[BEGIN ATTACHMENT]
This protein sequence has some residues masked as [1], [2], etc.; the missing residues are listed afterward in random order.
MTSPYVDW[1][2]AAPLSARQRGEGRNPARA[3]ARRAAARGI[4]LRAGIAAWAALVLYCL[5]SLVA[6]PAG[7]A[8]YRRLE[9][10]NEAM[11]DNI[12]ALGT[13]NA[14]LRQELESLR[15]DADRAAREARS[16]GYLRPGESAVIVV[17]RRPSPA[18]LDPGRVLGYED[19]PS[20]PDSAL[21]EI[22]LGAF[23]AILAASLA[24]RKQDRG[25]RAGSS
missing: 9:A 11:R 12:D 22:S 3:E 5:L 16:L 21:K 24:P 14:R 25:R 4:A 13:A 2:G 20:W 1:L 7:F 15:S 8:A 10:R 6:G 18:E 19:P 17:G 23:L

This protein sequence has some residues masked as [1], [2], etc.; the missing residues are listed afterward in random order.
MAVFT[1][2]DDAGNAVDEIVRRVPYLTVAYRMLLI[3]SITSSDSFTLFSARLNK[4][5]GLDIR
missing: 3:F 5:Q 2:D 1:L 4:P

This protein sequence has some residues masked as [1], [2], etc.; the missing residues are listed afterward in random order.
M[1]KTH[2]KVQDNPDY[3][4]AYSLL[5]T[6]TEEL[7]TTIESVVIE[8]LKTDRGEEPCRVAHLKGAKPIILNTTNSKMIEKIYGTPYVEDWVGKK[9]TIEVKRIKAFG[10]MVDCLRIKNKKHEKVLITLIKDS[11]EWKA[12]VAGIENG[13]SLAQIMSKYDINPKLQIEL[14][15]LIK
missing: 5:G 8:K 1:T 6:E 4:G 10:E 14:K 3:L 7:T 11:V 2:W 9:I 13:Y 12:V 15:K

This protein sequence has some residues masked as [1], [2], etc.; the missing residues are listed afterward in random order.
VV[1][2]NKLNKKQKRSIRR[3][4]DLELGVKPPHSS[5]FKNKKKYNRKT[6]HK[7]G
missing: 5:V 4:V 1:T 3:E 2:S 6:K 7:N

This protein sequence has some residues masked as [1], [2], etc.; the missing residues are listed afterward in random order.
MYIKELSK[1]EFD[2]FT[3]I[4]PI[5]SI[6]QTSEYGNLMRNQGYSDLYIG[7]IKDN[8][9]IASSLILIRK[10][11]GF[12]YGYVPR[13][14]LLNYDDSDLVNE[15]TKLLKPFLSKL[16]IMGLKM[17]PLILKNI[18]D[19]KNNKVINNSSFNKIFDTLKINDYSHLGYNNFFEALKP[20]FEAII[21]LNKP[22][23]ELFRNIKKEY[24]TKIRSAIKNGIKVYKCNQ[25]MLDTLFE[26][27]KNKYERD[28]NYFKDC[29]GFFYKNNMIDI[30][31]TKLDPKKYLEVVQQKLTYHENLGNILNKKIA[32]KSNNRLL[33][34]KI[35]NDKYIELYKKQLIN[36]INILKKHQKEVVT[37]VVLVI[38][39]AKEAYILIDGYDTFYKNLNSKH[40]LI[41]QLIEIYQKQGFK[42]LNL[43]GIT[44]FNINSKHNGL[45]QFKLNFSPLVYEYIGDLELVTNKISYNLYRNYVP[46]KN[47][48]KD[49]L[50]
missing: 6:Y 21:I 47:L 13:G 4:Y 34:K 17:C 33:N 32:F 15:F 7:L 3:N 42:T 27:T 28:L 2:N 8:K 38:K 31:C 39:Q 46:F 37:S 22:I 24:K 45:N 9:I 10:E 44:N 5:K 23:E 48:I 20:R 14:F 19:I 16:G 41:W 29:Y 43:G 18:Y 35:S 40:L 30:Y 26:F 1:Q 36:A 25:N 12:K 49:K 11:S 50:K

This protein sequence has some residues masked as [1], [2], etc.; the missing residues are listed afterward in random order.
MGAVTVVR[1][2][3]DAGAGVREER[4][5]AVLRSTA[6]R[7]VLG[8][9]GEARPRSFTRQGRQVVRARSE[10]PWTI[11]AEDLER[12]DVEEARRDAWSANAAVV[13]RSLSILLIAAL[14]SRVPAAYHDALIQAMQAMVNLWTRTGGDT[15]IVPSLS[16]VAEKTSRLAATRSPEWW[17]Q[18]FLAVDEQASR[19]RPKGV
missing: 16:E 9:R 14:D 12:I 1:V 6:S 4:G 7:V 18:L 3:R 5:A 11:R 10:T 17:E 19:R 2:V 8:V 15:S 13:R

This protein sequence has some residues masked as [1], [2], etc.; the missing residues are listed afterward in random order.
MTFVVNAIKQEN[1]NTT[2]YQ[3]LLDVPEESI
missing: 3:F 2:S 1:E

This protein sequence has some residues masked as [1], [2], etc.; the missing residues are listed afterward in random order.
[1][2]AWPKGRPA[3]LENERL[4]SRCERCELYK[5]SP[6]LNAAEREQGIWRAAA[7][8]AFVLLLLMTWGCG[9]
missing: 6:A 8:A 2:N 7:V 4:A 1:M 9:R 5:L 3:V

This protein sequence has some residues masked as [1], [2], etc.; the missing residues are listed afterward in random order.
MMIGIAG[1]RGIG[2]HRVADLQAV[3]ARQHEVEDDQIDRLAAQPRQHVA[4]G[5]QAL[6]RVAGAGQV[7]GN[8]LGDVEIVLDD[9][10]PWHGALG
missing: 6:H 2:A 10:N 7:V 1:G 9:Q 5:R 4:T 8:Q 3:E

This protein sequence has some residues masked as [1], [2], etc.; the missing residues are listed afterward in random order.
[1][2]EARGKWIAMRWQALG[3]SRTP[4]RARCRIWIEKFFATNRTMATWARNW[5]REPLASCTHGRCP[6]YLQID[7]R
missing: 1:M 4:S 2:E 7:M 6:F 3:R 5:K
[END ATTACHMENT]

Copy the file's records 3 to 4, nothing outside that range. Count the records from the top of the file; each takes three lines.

This protein sequence has some residues masked as [1], [2], etc.; the missing residues are listed afterward in random order.
M[1]KTH[2]KVQDNPDY[3][4]AYSLL[5]T[6]TEEL[7]TTIESVVIE[8]LKTDRGEEPCRVAHLKGAKPIILNTTNSKMIEKIYGTPYVEDWVGKK[9]TIEVKRIKAFG[10]MVDCLRIKNKKHEKVLITLIKDS[11]EWKA[12]VAGIENG[13]SLAQIMSKYDINPKLQIEL[14][15]LIK
missing: 5:G 8:K 1:T 6:E 4:G 10:E 14:K 3:L 7:T 11:V 2:W 9:I 13:Y 12:V 15:K

This protein sequence has some residues masked as [1], [2], etc.; the missing residues are listed afterward in random order.
VV[1][2]NKLNKKQKRSIRR[3][4]DLELGVKPPHSS[5]FKNKKKYNRKT[6]HK[7]G
missing: 5:V 4:V 1:T 3:E 2:S 6:K 7:N